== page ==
Mortgages  

The rise in mortgage fraud

Earlier this year, a mother and son who used self-certification to commit systematic mortgage fraud with buy-to-let properties were jailed.

Not long after, a gang that included a policeman, a solicitor and a surveyor were also convicted of mortgage fraud worth £20m. Similar cases are frequently in the headlines and many have emerged since the financial crisis. Several only became apparent once the mortgage market began to slow down and some have been so complex they have taken years to resolve.

In its 2013 Annual Fraud Indicator report, the National Fraud Authority estimates the annual loss attributed to mortgage fraud at £1bn. Based on the National Hunter anti-fraud data-sharing system, it believes there were 6,621 cases in 2012 with an average advance of around £121,000.

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Unfortunately, statistics suggest that in 2013, mortgage fraud is more rife than ever before. A report by Experian says that attempted mortgage fraud rose to 38 cases in every 10,000 applications in 2012, up from 35 per 10,000 in 2011. Chart 1 shows the rise in mortgage fraud compared to all other types of fraud from 2006 to 2012.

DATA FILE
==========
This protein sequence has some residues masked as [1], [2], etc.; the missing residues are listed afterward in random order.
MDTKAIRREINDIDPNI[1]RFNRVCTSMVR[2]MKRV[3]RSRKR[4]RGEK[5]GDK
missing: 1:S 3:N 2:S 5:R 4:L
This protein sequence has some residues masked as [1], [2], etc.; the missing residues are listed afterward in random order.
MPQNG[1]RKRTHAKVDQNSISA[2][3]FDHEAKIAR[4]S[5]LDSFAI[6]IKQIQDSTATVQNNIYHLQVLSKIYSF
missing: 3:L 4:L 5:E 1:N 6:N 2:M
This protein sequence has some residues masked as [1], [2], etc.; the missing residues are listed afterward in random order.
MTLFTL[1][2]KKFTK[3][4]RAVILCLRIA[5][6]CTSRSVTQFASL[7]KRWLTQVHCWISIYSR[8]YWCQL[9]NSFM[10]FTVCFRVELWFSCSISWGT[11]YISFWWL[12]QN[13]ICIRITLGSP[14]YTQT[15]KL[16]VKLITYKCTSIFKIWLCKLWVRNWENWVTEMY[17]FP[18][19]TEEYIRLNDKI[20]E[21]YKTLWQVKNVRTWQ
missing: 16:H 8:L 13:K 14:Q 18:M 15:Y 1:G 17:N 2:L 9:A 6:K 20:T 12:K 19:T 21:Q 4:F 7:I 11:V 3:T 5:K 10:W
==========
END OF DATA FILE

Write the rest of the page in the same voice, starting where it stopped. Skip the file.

Hardship

Some 89 per cent of those frauds were by individuals misrepresenting their financial circumstances such as income, credit history or employment status. This first-party mortgage fraud is fuelled by the economic squeeze coupled with the tighter criteria adopted by lenders in the aftermath of the credit crunch and in anticipation of the new regime due in 2014 following the Mortgage Market Review (MMR). Financial hardship is definitely a factor driving the rise in attempted fraud and the tightened lending criteria that have come into play simply add to the temptation.

So how much scope is there for the frauds committed at the height of the mortgage market to be carried out now? Clearly, it is not just that hard times and more stringent criteria are pushing people to behave dishonestly; lenders are being affected by the same factors. In the current environment of funding shortages and flatlining – if not falling – house prices, and with primary responsibility for assessing affordability, lenders are keen not to let their money fall into the hands of fraudsters. They have had to get a lot better at detecting fraud; as Experian points out, the increased scrutiny, stress-testing and affordability checks have enabled more frauds to be detected.

The Council of Mortgage Lenders (CML) has been involved in work that the FCA under its previous guise, the FSA, carried out to produce a set of guidelines for lenders to help detect financial crime. These include procedures for helping to detect and prevent application, identity, valuation and registration fraud in the mortgage lending process.

For example, lenders now make detailed checks of mortgage applications to combat potential fraud. Credit reference agencies such as Experian and Equifax are used to check the applicant’s address, credit status and any other issues such as repossessions or county court judgements.

Less relaxed